Alum Fed Up With Admins
I gradutated M.I.T. in 2000, just in time to see a thriving campus life undercut time after time by overzealous security measures enacted by spineless administrators in the face of mobs of Cambridge citizens and failed parents looking to the university system as a surrogate. I’ve seen the fraternity system whittled down and student freedoms trampled, their voices silenced on issue after issue, as former school bureaucrats move on to positions of power (or is that infamy) in certain (here unnamed) governments.
Now I read that the school is forcing the Burton Third Bombers to pay for a spurious bomb scare all bit the most obtuse Homer Simpson caricature would have dismissed instantly.
Any chance that I would ever donate to M.I.T. again is now gone. I would, however, like to help the Bombers (who were so very good to me) in their financial plight. I call on my fellow alumni to do the same: divert your contributions directly to student associations you support. Don’t let them use your money to destroy what makes our school unique.
If you let this stand, don’t blame me when the next car atop Lobby 10 results in terrorism prosecutions.
Concerned Parent Suggests Other Options
As a parent of a sophomore gymnast, I’ve also been disappointed with MIT’s process of reducing DAPER’s budget. Maybe some sports needed to be cut, but the lack of inclusion, and the lack of creativity goes against MIT’s reputation as the incubator of future discoveries and discoverers. The cuts have been made. Why not now harness the collective brainpower of the larger MIT community, and consider these questions:
Why not extend the life of the cut sports another year? By stating that a sport will be discontinued in one year, MIT can:
Tell current applicants of the long range intention to cut a sport so they have full information into their admission acceptance decision.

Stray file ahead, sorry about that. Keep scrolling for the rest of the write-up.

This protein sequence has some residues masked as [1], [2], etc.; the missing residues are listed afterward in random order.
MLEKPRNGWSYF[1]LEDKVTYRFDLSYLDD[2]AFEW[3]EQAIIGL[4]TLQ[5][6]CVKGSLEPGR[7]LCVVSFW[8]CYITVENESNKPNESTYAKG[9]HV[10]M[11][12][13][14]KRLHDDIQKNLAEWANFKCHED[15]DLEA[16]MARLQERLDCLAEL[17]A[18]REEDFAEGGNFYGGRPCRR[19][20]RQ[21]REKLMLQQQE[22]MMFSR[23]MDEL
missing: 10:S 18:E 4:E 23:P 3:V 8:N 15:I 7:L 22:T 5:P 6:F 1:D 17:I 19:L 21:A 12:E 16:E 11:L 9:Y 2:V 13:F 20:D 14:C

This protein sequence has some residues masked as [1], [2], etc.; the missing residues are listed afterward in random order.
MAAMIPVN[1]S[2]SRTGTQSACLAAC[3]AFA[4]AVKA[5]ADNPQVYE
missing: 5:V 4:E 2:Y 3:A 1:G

Honor the implicit “psychological contract” with current students who chose MIT believing their sport would be available for the full 4 years.
Give current athletes the ability to transfer elsewhere to continue their athletic commitment. Now cut-athletes have no options other than compete at a club level (which isn’t available to all cut sports) or sit out a year while they apply elsewhere for Fall 2010.
2) Why not implement “user fees” as temporary funding? Adding user fees could serve as temporary “bridge funding” giving DAPER time to phase out the sports, identify other fund raising ideas, and further pursue cost cutting measures. A user fee of only $400 per student per sport would have generated $320,000 towards the $480K required.
3) Why not allow teams to self-fund according to their own plan? Currently DAPER is requiring a full endowment as the only way a cut sport can be reinstated. Why? Why not permit teams to generate a wide array of revenue sources? Granted that will take some time. But why meet immediate cost-cut targets at the expense of long term revenue?
4) Why not challenge old practices in this new reality? It may take a decade for college endowments to recover. Schools may need to move beyond the conventional 100% funding model for varsity sports:
Athletes may have to pay-to-play fees
Or athletes and colleges share costs; for example, MIT pays for staff, equipment and facility and athletes pay their travel costs.
5) Why not position MIT as the game changer by creating a new sports funding paradigm for the future? Let’s apply the same out-of-the-box thinking MIT is famous for to its own administrative decision making. Why not enable MIT’s students to learn from their administrators as well as their faculty?
Tech Trades Crown Jewels
It appears that MIT varsity sports have just had their Tiananmen Square. Sensing increasing popular discontent, the Red (and gray) Brigade of MIT preempted its own schedule for announcing that 8 varsity sports will be cut. Rather than waiting until the planned date of 30 April, coaches of the offending sports were peremptorily summoned Wednesday afternoon the 22nd to an early morning meeting Thursday where they were handed their execution orders. No questions, no appeals, no student input. Maybe this is the new Institute way, but out here we call it railroading.
The broad diversity of sports opportunities at MIT should be viewed as a strength and a source of pride. Is it a weakness that MIT has 23 different courses? In the name of budget efficiency, will a few less-popular majors such as Mathematics be given the axe? Can a savings of 0.05% of the MIT budget possibly make a difference? Is the Institute’s bottom line more important than the welfare of the students?
When reunion time approaches, I always look to see who is coming from my fraternity and from my sports teams. These were the people I knew and that I want to see. Now that MIT has monkeyed with both of these, what is it that will bring back future alumni?
In my view, MIT has given away the crown jewels for a few pieces of silver. It will be quite a while before they get any more of mine.